April is dedicated to The Blessed Sacrament.
The Octave of Easter, eight days (inclusive) from Easter Sunday to the following Sunday.
First Friday 5 April
First Saturday 6 April
Divine Mercy Sunday 7 April (fist Sunday after Easter)
Annunciation 8 April (this year)
Novenas for March
Blessed Margaret de Castello …... begins 4 April
Saint George ……………………. begins 14 April
Saint Gianna Beretta Molla ……... begins 19 April
Saint Walburga ………………….. begins 22 April
Saint Joseph the Worker ………… begins 22 April
Saint Monica …………………….. begins 25 April (old calendar)
Our Lady of Pompeii ……………. begins 29 April
Rain and sunshine, both together.
Weather for April:
Based on the 12 Days of Christmas: Bright sunshine and clear skies.
Based on the first 12 days of January: Clear skies and very cold.
Based on the Ember Days: Mostly sunny and warm.
[Looks like a little of everything.]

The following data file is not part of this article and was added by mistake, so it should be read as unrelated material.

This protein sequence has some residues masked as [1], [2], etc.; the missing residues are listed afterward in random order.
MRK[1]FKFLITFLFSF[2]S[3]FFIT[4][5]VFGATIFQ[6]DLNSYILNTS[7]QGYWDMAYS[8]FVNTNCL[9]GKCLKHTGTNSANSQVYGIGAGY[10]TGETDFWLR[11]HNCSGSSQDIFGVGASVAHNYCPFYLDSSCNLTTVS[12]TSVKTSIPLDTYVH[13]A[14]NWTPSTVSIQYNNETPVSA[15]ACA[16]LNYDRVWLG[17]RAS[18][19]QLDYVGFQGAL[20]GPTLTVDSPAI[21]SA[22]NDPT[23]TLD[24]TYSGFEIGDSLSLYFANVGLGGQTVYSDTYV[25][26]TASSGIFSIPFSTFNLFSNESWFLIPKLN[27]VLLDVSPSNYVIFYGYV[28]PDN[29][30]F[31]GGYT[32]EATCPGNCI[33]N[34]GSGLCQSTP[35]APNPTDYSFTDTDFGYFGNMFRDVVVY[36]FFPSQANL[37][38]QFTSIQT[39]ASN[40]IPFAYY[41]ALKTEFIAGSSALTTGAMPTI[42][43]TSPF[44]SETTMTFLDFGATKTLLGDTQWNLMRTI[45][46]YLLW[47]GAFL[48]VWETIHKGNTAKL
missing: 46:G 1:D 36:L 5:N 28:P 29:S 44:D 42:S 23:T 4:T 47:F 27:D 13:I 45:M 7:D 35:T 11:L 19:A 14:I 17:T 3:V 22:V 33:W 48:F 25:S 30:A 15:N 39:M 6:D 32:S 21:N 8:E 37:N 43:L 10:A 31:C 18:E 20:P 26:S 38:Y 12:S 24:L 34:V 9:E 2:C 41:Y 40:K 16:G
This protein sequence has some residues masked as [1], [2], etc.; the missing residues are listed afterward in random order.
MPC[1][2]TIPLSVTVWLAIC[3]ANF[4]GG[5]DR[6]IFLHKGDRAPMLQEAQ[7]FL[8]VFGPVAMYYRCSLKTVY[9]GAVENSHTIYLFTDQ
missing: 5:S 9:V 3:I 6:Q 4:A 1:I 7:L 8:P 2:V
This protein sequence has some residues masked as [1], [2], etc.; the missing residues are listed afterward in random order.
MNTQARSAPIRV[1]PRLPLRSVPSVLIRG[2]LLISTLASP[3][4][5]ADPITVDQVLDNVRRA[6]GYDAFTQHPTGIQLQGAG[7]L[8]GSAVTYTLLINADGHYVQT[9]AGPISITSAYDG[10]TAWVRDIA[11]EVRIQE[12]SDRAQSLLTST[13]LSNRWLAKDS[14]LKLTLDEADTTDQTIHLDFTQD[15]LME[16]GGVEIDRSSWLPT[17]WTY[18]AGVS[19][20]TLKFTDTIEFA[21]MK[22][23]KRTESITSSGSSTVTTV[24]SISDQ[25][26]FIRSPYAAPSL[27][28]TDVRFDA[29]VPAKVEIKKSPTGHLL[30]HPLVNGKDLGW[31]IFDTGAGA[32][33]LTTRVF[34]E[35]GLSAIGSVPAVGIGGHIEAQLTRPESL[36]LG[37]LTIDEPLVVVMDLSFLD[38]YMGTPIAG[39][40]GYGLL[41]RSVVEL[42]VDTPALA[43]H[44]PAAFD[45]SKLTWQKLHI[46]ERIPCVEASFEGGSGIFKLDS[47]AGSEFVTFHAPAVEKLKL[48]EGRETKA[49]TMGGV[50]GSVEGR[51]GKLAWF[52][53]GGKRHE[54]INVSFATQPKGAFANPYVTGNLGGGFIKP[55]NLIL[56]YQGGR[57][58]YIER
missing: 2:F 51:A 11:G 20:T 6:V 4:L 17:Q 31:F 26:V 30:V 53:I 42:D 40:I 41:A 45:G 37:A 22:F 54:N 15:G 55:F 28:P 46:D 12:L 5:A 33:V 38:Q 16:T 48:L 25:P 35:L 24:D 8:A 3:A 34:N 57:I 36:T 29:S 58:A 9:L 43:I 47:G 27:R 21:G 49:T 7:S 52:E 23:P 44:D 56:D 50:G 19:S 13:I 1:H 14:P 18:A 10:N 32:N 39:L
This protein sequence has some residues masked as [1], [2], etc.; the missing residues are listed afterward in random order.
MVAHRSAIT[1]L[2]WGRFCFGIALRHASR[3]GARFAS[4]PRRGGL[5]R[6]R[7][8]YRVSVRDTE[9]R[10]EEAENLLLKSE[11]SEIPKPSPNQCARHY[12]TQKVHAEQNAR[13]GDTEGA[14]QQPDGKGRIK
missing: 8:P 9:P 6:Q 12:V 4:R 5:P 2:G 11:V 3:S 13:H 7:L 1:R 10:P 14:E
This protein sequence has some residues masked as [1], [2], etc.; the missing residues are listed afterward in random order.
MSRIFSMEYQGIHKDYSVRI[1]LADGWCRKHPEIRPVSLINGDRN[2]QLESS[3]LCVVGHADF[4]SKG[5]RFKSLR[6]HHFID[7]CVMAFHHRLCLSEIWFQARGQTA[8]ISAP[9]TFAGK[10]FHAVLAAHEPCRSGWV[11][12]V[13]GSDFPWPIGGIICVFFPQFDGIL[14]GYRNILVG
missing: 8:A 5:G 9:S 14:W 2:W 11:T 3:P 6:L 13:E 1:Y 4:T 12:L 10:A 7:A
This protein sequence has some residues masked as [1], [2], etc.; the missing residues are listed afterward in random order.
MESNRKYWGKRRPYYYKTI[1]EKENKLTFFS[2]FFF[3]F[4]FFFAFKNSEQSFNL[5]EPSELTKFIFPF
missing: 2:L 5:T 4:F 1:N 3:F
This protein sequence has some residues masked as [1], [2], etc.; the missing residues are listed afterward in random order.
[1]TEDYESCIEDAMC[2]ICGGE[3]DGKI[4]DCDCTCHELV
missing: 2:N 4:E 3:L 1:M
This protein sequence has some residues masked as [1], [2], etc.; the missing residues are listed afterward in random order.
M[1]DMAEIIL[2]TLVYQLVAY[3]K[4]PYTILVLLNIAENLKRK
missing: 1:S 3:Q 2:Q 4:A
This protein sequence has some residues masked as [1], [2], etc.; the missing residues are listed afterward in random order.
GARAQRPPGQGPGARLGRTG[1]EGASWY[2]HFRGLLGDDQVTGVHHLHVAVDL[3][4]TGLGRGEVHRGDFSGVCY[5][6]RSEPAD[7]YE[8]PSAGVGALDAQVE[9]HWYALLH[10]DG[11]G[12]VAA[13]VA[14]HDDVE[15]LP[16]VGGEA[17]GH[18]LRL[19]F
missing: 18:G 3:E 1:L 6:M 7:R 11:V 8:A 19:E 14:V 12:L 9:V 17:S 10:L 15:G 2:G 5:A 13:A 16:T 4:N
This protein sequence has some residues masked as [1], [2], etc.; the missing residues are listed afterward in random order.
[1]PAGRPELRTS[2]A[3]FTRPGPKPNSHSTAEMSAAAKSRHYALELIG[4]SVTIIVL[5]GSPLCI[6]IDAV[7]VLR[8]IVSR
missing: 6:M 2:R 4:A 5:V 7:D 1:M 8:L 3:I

Weather Lore for April
Rain in April will bring a good May.
Betwixt April and May if there be rain,
Tis worth more than oxen and wain [wagon].
April rains make large sheaves.
In April, each drop counts for a thousand.
If it rains in April, it will rain incessantly in May.
April rains for men, May rains for beasts (a wet April is good for wheat and corn, a wet May is good for grass)
A wet April makes a dry June.
A cold April will fill the barn.
on the other hand
Warm April, great blessing.
Cold April gives bread and wine [at least in France. In Spain, however, "A cold April, much bread and little wine". I prefer a French April.]
A cold April brings much fruit.
A cold and moist April fills the cellar and fattens the cow.
Moist April, clear June,